Potential fire risk triggers New Zealand, international Toyota recall
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Japanese car manufacturer Toyota confirmed on Wednesday that it is recalling around 1.03 million hybrid models due to a wiring issue that could pose a fire risk.
Hybrid models, including the incredibly popular Prius, will need to be called back, it said.
Half a million of the affected models are in Japan, and reportedly 223 examples are affected in New Zealand.
The Japanese transport ministry announced the recall for the domestic market, which is believed to impact some 554,000 hybrids built between 2015 and 2018 in the country.
However, a similar recall is set to be processed by Toyota in the UK, with some 219,000 cars believed to be affected across Europe. Another 192,000 models will also need to be called back in the US, though it is only Prius versions in North America that are impacted.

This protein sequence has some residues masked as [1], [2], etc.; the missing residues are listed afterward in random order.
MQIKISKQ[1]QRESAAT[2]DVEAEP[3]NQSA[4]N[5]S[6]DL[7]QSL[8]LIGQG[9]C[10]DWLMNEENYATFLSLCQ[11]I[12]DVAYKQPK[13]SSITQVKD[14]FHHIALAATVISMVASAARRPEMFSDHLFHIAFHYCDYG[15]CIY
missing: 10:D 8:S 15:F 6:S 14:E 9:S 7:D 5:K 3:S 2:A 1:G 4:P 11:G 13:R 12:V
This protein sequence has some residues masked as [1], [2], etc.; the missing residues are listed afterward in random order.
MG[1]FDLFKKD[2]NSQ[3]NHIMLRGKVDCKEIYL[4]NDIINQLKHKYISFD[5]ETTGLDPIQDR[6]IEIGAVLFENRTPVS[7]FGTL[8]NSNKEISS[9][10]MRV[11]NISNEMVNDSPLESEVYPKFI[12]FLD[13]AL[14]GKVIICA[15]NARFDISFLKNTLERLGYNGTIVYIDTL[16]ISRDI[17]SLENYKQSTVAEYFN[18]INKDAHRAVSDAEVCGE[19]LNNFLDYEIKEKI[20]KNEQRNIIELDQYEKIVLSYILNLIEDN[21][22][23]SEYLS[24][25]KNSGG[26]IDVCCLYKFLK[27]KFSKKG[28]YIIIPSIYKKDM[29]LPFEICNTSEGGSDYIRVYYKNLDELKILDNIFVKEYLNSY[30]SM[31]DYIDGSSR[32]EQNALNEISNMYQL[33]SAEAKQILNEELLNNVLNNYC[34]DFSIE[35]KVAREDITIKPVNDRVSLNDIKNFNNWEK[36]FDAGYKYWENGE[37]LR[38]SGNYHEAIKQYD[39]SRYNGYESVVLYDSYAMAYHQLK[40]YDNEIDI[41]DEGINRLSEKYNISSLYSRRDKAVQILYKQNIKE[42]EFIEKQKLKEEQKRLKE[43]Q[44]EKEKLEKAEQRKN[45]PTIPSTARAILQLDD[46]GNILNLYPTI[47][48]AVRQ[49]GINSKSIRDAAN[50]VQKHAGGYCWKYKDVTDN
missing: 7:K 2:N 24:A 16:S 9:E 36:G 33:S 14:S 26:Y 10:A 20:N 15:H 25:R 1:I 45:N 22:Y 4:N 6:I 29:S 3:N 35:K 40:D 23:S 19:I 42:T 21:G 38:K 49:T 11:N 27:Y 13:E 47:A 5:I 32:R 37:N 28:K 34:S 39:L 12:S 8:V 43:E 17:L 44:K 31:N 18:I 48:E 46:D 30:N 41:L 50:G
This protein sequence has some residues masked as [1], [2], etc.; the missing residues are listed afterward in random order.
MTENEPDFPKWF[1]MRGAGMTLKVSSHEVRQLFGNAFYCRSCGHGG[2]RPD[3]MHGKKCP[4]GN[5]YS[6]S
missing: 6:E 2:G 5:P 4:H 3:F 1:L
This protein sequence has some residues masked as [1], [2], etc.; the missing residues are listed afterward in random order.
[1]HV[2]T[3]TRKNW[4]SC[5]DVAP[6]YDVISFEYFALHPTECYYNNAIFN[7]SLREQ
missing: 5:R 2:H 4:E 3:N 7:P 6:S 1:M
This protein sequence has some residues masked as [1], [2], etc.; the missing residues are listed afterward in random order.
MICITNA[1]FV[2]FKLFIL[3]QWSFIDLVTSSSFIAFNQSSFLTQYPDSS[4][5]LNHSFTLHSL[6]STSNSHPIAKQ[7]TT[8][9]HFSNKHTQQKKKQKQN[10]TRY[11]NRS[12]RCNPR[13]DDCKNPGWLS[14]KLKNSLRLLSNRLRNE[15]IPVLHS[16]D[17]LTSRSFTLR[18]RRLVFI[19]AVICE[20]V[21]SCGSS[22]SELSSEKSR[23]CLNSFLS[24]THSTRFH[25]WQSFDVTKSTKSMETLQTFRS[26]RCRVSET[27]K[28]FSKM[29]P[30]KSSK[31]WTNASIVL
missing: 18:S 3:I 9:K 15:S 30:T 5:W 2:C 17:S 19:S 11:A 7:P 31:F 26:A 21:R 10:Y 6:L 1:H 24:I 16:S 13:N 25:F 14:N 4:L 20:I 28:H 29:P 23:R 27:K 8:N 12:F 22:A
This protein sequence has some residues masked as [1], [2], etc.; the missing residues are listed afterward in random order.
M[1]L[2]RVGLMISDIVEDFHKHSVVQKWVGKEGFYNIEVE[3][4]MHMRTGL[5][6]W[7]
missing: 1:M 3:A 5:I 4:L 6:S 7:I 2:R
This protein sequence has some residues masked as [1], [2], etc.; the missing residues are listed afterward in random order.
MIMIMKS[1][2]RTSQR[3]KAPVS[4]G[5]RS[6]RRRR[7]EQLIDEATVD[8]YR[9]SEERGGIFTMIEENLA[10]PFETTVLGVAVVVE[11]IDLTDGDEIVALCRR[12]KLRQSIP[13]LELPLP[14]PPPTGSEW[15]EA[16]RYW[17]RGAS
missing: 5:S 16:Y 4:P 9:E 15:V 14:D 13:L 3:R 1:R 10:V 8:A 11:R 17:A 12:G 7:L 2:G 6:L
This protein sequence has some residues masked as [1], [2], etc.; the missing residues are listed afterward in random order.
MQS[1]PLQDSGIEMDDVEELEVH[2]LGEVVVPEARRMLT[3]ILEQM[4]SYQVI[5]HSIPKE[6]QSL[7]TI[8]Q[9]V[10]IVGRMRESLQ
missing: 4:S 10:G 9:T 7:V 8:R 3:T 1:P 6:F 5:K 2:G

The issue is linked to the wire harness that connects to the hybrid power control unit.
It was found that this can come into contact with the covering at the connection point.
If dust accumulates on the wire harness or the cover, the insulation on the wires could wear down over time due to vehicle vibrations.
This could cause an electrical short circuit, which could generate heat and lead to a risk of fire, Toyota said.
The issue affects vehicles produced in Japan between June 2015 and May 2018, and includes the plug-in version of the immensely popular Prius and C-HR SUV.
Toyota spokesman Jean-Yves Jault said the issue had led to one incident of a short circuiting in Japan which produced smoke from the vehicle.
Toyota said it had been aware of the fire risk since February, though no injuries were reported.
Affected models will have a protective sleeved added to the engine wire harness if the wire core is exposed.
Once put in place, the global recall will be the biggest for Toyota since the group had to contact owners of around 2.9 million cars with faulty Takata airbags from 2016 onwards.
- Daily Mail